The green flag dropped and... I quickly closed up on the front row rac­ers


veered across the run­way by a few feet dur­ing the take­off roll.

With five min­utes to the race start re­main­ing, I started the O-200 to warm it up be­fore com­mit­ting it to full revs when the green flag dropped. It was the usual hazy day, with damp­ness in the air, and a tem­per­a­ture of about 10°C. Be­ing for­tu­nate to be equipped with carb heat, I se­lected it on un­til af­ter bring­ing the en­gine up to full power, with ten sec­onds to go.

The green flag dropped and I al­ready knew I had made a good start as I quickly closed up on the front row rac­ers. The Cas­sutt in front of me, on my side of the run­way, didn’t ap­pear to be mak­ing a very good start and I was clos­ing on both of them rapidly, with the uncer­tainty in my mind whether I could safely get be­tween the two of them. Re­duc­ing the power a lit­tle seemed the only safe op­tion but still his tail came ever closer to my pro­pel­ler so I had to cut the throt­tle and con­sider abort­ing. Just as I was do­ing this, he seemed to lurch away al­low­ing me to in­crease the power again and con­tinue the take­off. Trapped on the in­side line I fol­lowed him into the air and once again found my­self rapidly clos­ing on him and had to throt­tle back shortly af­ter take­off un­til he ac­cel­er­ated away again. By this time, I had lost any ad­van­tage that I might have gained in the early stages of the race and had to be con­tent with just fly­ing the course as well as I could. The vis­i­bil­ity was sig­nif­i­cantly bet­ter than pre­vi­ous days, al­low­ing for a safe race and re­cov­ery to the run­way but it would ap­pear that car­bu­ret­tor ic­ing played a big part in the mixed for­tunes of sev­eral rac­ers.

Af­ter the Gold race, the Air Race 1 China Cup tro­phies were pre­sented on the rostrum out­side the hangar, with none other than LAA CEO Steve Slater an­nounc­ing the win­ners. Achiev­ing third place in the Sil­ver race won me a rather large and suit­ably in­scribed bronze tro­phy. (So large, in fact, that I thought Bri­tish Air­ways might charge me freight to take it back to Heathrow so it will even­tu­ally find its way home in the con­tainer with Ker­mit.)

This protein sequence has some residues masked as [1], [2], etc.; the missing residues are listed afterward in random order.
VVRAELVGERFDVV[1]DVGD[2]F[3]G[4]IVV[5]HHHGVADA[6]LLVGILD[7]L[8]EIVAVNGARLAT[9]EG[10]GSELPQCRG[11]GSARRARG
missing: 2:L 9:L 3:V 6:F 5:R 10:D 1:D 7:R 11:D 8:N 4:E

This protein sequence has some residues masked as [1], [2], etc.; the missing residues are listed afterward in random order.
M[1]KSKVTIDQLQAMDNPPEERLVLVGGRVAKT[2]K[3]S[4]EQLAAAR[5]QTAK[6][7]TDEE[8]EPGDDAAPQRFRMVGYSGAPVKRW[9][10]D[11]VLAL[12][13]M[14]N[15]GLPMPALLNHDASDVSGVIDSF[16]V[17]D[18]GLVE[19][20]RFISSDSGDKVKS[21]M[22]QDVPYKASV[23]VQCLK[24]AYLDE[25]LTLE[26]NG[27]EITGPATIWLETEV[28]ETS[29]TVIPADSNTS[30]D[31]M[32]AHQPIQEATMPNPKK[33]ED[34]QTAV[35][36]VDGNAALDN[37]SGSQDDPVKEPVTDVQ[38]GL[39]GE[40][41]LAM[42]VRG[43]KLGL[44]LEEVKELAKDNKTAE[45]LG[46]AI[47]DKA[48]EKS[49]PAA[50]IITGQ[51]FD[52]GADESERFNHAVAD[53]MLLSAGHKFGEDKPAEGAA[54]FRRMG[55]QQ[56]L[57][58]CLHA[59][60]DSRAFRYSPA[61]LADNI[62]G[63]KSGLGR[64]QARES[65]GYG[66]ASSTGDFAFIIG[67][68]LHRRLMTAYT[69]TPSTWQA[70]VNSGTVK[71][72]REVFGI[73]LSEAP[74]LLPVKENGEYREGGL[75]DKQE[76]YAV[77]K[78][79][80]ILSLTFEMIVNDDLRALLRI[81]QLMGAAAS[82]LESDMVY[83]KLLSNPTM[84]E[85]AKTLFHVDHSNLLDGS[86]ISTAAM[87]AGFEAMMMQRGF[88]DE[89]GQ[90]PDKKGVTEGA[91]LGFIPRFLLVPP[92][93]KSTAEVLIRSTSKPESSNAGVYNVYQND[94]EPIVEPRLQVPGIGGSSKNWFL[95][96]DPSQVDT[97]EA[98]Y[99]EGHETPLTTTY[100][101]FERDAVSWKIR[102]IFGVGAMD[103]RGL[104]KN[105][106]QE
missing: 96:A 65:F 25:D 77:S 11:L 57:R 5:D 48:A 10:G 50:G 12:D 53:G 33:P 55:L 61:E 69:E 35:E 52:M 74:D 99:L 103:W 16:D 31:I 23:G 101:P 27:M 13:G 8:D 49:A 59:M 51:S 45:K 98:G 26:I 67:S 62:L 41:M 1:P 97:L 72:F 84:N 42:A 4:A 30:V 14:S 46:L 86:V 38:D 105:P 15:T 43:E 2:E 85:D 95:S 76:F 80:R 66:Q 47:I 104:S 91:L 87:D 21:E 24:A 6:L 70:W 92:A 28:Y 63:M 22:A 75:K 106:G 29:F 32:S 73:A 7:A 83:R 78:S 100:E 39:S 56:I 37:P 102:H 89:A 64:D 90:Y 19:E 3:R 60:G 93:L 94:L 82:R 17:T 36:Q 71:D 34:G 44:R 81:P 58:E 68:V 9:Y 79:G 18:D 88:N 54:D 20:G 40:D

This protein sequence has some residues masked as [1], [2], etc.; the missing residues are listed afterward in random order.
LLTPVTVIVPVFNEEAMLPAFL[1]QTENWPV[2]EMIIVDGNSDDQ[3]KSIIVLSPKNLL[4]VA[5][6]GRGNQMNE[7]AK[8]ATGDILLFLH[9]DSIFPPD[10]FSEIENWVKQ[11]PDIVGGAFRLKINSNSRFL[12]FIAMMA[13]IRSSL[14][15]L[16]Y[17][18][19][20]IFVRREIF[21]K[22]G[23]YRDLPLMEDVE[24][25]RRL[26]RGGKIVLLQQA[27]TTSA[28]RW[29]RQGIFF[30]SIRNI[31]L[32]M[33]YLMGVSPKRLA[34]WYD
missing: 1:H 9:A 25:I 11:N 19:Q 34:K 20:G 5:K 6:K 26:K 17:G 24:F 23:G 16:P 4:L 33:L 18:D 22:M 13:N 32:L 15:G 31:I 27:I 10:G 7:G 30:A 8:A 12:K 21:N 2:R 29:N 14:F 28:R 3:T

Fol­low­ing the cer­e­monies at the air­port, the tro­phies were taken away from us to be rep­re­sented by the event dig­ni­taries at the of­fi­cial gala din­ner held at our ho­tel that evening. As well as re­ceiv­ing the tro­phies for a sec­ond time, here the pi­lots were also pre­sented with very spe­cial cakes of or­ganic Yun­nan tea. Af­ter an evening of speeches, danc­ing girls, pre­sen­ta­tions and a six­teen course Chi­nese din­ner, the drinks flowed freely un­til the early hours, with the knowl­edge that there would be no breathal­y­sers in the morn­ing.

This is prob­a­bly a good op­por­tu­nity to thank Dave for all his hard work, and also to apol­o­gise for not quite mak­ing the early bus to the air­field on that Mon­day morn­ing to help him get

Ker­mit ready for the con­tainer. And to thank Terry for the loan of the air­craft, leav­ing him with­out an aero­plane to fly for three months.

Now where’s that china cup, it’s time to put the ket­tle on!

BELOW: Trevor made it to the podium, col­lect­ing a ‘rather large’ bronze tro­phy for his ef­fort

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